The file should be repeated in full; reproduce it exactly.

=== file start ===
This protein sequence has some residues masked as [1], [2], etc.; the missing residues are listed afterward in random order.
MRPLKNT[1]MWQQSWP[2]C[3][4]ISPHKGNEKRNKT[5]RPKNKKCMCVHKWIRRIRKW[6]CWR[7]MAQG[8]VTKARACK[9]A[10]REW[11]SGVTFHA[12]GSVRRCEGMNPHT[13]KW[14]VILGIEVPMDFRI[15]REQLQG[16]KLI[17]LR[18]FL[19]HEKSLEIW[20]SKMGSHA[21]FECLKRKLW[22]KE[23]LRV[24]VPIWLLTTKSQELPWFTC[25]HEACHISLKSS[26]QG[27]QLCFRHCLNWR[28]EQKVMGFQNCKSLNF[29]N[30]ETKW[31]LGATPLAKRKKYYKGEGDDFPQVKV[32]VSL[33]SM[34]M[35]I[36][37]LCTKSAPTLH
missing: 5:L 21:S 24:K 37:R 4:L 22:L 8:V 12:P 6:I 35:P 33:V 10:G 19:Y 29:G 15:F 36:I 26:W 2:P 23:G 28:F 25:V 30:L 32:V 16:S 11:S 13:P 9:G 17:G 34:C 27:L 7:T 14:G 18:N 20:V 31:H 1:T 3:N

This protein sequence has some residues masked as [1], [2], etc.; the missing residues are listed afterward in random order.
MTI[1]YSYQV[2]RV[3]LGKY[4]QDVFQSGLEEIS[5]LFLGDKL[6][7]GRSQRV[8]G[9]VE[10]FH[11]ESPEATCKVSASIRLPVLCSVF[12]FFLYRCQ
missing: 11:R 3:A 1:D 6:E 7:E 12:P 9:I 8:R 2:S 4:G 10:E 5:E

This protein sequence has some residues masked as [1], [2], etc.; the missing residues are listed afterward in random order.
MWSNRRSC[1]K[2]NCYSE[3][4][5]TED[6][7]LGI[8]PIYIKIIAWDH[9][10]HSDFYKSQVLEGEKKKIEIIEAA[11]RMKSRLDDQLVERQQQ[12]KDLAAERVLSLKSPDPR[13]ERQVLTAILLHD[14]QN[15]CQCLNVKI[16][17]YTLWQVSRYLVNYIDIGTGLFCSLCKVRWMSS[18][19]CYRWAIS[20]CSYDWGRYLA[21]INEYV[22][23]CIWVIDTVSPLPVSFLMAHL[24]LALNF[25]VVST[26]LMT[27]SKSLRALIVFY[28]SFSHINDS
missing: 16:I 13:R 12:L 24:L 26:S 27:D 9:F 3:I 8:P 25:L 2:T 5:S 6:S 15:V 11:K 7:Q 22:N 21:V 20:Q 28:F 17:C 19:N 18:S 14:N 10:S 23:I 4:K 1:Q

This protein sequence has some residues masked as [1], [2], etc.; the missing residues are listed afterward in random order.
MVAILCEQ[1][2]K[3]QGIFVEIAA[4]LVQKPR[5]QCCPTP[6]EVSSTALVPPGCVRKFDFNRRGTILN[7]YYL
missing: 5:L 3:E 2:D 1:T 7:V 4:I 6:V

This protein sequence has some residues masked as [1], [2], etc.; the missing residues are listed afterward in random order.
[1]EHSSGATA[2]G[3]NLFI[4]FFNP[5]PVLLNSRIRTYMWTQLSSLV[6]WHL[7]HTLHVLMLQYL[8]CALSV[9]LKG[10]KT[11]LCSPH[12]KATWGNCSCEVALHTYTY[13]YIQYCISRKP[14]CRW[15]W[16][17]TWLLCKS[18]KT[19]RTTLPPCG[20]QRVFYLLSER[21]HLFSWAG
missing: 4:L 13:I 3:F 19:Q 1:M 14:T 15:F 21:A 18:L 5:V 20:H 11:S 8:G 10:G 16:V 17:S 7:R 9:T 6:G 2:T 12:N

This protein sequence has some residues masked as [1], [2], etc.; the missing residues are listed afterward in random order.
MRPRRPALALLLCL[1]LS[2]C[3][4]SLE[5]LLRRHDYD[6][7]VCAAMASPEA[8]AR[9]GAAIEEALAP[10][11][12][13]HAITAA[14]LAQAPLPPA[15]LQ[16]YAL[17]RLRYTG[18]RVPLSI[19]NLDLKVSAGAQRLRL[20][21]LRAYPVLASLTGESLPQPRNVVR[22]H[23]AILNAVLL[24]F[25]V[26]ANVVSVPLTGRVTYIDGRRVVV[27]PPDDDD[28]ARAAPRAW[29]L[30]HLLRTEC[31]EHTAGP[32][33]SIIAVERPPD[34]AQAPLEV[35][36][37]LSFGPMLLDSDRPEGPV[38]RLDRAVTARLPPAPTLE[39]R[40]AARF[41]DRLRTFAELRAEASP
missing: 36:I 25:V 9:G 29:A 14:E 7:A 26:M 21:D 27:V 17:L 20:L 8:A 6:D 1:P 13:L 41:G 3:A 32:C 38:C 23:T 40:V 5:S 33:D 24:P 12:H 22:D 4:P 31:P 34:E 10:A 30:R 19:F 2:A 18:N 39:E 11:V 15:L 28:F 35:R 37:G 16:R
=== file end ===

This protein sequence has some residues masked as [1], [2], etc.; the missing residues are listed afterward in random order.
MRPLKNT[1]MWQQSWP[2]C[3][4]ISPHKGNEKRNKT[5]RPKNKKCMCVHKWIRRIRKW[6]CWR[7]MAQG[8]VTKARACK[9]A[10]REW[11]SGVTFHA[12]GSVRRCEGMNPHT[13]KW[14]VILGIEVPMDFRI[15]REQLQG[16]KLI[17]LR[18]FL[19]HEKSLEIW[20]SKMGSHA[21]FECLKRKLW[22]KE[23]LRV[24]VPIWLLTTKSQELPWFTC[25]HEACHISLKSS[26]QG[27]QLCFRHCLNWR[28]EQKVMGFQNCKSLNF[29]N[30]ETKW[31]LGATPLAKRKKYYKGEGDDFPQVKV[32]VSL[33]SM[34]M[35]I[36][37]LCTKSAPTLH
missing: 5:L 21:S 24:K 37:R 4:L 22:L 8:V 12:P 6:I 35:P 33:V 10:G 19:Y 29:G 15:F 36:I 26:W 2:P 23:G 28:F 25:V 30:L 32:V 16:S 11:S 13:P 9:G 17:G 34:C 27:L 7:T 14:G 18:N 20:V 31:H 1:T 3:N

This protein sequence has some residues masked as [1], [2], etc.; the missing residues are listed afterward in random order.
MTI[1]YSYQV[2]RV[3]LGKY[4]QDVFQSGLEEIS[5]LFLGDKL[6][7]GRSQRV[8]G[9]VE[10]FH[11]ESPEATCKVSASIRLPVLCSVF[12]FFLYRCQ
missing: 11:R 3:A 1:D 6:E 7:E 12:P 9:I 8:R 2:S 4:G 10:E 5:E

This protein sequence has some residues masked as [1], [2], etc.; the missing residues are listed afterward in random order.
MWSNRRSC[1]K[2]NCYSE[3][4][5]TED[6][7]LGI[8]PIYIKIIAWDH[9][10]HSDFYKSQVLEGEKKKIEIIEAA[11]RMKSRLDDQLVERQQQ[12]KDLAAERVLSLKSPDPR[13]ERQVLTAILLHD[14]QN[15]CQCLNVKI[16][17]YTLWQVSRYLVNYIDIGTGLFCSLCKVRWMSS[18][19]CYRWAIS[20]CSYDWGRYLA[21]INEYV[22][23]CIWVIDTVSPLPVSFLMAHL[24]LALNF[25]VVST[26]LMT[27]SKSLRALIVFY[28]SFSHINDS
missing: 16:I 13:R 12:L 24:L 26:S 27:D 9:F 3:I 8:P 25:L 2:T 5:S 6:S 15:V 11:K 7:Q 22:N 21:V 20:Q 28:F 17:C 19:N 18:S 14:N 10:S 23:I 4:K 1:Q

This protein sequence has some residues masked as [1], [2], etc.; the missing residues are listed afterward in random order.
MVAILCEQ[1][2]K[3]QGIFVEIAA[4]LVQKPR[5]QCCPTP[6]EVSSTALVPPGCVRKFDFNRRGTILN[7]YYL
missing: 5:L 3:E 2:D 1:T 7:V 4:I 6:V

This protein sequence has some residues masked as [1], [2], etc.; the missing residues are listed afterward in random order.
[1]EHSSGATA[2]G[3]NLFI[4]FFNP[5]PVLLNSRIRTYMWTQLSSLV[6]WHL[7]HTLHVLMLQYL[8]CALSV[9]LKG[10]KT[11]LCSPH[12]KATWGNCSCEVALHTYTY[13]YIQYCISRKP[14]CRW[15]W[16][17]TWLLCKS[18]KT[19]RTTLPPCG[20]QRVFYLLSER[21]HLFSWAG
missing: 4:L 13:I 3:F 19:Q 1:M 14:T 15:F 21:A 18:L 5:V 20:H 11:S 8:G 10:G 16:V 17:S 7:R 9:T 6:G 2:T 12:N

This protein sequence has some residues masked as [1], [2], etc.; the missing residues are listed afterward in random order.
MRPRRPALALLLCL[1]LS[2]C[3][4]SLE[5]LLRRHDYD[6][7]VCAAMASPEA[8]AR[9]GAAIEEALAP[10][11][12][13]HAITAA[14]LAQAPLPPA[15]LQ[16]YAL[17]RLRYTG[18]RVPLSI[19]NLDLKVSAGAQRLRL[20][21]LRAYPVLASLTGESLPQPRNVVR[22]H[23]AILNAVLL[24]F[25]V[26]ANVVSVPLTGRVTYIDGRRVVV[27]PPDDDD[28]ARAAPRAW[29]L[30]HLLRTEC[31]EHTAGP[32][33]SIIAVERPPD[34]AQAPLEV[35][36][37]LSFGPMLLDSDRPEGPV[38]RLDRAVTARLPPAPTLE[39]R[40]AARF[41]DRLRTFAELRAEASP
missing: 36:I 25:V 9:G 29:A 14:E 7:A 26:M 21:D 27:V 17:L 20:L 8:A 6:D 1:P 13:L 41:G 3:A 32:C 38:C 23:T 40:V 5:S 33:D 24:P 12:H 22:D 4:P 31:P 34:E 10:A 30:R 19:F 2:A 18:N 39:E 11:V 15:L 28:F 35:R 37:G 16:R